Ranan Lurie, an Israeli war hero and world peacemaker who set records as the world’s most widely syndicated political cartoonist, died on Wednesday in Las Vegas. He was 90.
His death, at an assisted living center, was confirmed by his son Rod Lurie.
At his peak, Mr. Lurie’s evocative caricatures appeared in about 1,000 publications with more than 100 million readers in 100 countries, setting a benchmark in the Guinness Book of Records in the 1980s (since surpassed by Johnny Hart, creator of The Wizard of Id and BC).
He welded drawing and writing into a mightier-than-the-sword instrument that gave voice to his strongly-held political opinions and whose imagery, he said, transmitted even greater impact than photography.
“Even if it is the most sophisticated camera in the world,” he told the Israeli newspaper Haaretz in 2017, “it will never be able to capture the person more accurately than the artist or the cartoonist who knows how to point out his true character . ””
Other media can impart several points of view simultaneously, he told The Times in 1989, but the political cartoon can make only one, so “when I win,” he said, “I better win with a knockout.”
His first of some 12,000 cartoons was published in the newspaper Yedioth Ahronoth in 1948, when he was 16 and recuperating in a hospital from an arm injury inflicted by a grenade during his time with the Irgun, the underground militia demanding that Britain redeem its decades- old promise to sanction a Jewish state.
“By chance, I had a pencil and some paper in the hospital, so I drew,” he said. “By the same token, if I had had a violin there, I might have been a great violinist today.”
In 1968, after working as a caricaturist for The Air Force Journal, an Israeli military publication, and as an illustrator and political cartoonist for Israeli newspapers, he was recruited by Life magazine, originally to deliver a first-person account of his role as a major in the 1967 Arab-Israeli war.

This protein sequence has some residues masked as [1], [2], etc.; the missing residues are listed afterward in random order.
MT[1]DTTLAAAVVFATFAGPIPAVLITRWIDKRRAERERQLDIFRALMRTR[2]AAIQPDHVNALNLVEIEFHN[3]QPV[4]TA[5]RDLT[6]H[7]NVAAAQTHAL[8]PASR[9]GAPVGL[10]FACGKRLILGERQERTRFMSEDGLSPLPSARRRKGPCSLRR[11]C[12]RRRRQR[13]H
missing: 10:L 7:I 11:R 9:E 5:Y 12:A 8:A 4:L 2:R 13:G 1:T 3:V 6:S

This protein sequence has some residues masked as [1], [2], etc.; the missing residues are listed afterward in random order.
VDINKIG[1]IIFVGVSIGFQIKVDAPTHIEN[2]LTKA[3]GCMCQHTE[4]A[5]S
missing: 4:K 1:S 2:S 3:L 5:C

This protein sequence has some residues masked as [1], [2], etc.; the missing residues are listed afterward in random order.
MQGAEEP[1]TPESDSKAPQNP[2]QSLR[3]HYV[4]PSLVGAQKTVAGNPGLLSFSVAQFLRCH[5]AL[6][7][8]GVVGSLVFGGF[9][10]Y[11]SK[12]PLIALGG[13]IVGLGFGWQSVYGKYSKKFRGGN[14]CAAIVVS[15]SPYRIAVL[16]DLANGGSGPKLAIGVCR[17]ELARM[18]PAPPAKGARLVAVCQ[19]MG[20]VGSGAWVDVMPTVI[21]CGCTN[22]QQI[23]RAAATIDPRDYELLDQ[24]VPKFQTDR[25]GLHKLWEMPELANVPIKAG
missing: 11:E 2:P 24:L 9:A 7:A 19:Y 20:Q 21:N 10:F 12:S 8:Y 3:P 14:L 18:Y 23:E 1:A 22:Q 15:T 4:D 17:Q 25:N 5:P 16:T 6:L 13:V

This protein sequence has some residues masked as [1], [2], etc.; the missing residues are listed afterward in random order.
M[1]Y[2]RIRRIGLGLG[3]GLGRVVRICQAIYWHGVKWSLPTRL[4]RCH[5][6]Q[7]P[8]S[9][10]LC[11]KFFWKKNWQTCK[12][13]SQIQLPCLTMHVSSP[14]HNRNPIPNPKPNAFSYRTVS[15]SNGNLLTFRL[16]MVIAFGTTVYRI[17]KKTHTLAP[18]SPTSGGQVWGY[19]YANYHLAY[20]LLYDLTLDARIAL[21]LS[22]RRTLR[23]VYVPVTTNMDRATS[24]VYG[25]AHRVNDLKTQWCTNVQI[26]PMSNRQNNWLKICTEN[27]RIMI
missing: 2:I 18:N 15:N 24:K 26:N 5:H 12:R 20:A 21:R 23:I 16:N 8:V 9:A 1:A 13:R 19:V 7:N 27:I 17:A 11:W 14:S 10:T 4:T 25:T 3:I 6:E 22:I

His work at Life led to later stints as a political cartoonist with Le Figaro, Paris Match, The Times of London, Die Welt in Germany, Asahi Shimbun in Japan, Newsweek, US News and World Report, Time International, The Wall Street Journal, Foreign Affairs and The New York Times.
Mr. Lurie was a founder and editor in chief of Cartoonews, a current events and educational magazine; a member of Cartoonists for Peace, an international coalition; and a senior associate at the Center for Strategic and International Studies, a nonpartisan public policy group based in Washington.
Mr. Lurie, who had fought in two Mideast wars as an Israeli, was nominated for the Nobel Peace Prize in 2002 by Glafcos Clerides, the president of the Republic of Cyprus at the time, for, as he said, “creating a great spirit” of understanding among the people of many races, ”adding that Mr. Lurie had“ helped in the effort to defuse political and other hot conflicts worldwide. ”
Ranan Raymond Lurie was born on May 26, 1932, in Port Said, Egypt, where his parents had traveled from Tel Aviv so that his mother could give birth at the home of his paternal grandfather, Rabbi Isaiah Lurie, who was the chief agent there for the Carmel Mizrahi wine company. Two weeks later, they returned to Tel Aviv.
His father, Joseph, was an accountant and a member of the sixth-generation of his family to be born in Jerusalem. His mother, Shoshana (Shmuelewitz) Lurie, who was seventh-generation Jerusalem-born, was office manager for a utility company ..
According to “The Lurie Legacy: The House of Davidic Royal Descent” (2004), by Neil Rosenstein, the family traces its ancestry to the Prophet Isaiah, the medieval French rabbi Rashi, Felix Mendelssohn and Sigmund Freud. The family had moved to Jerusalem in 1815.
“I was always good at drawing, even at age 4,” Mr. Lurie told The New York Times in 1995. “It gave me an overwhelming tool and the appetite to maintain and develop it.”
A school newspaper printed one of his cartoons when he was 10.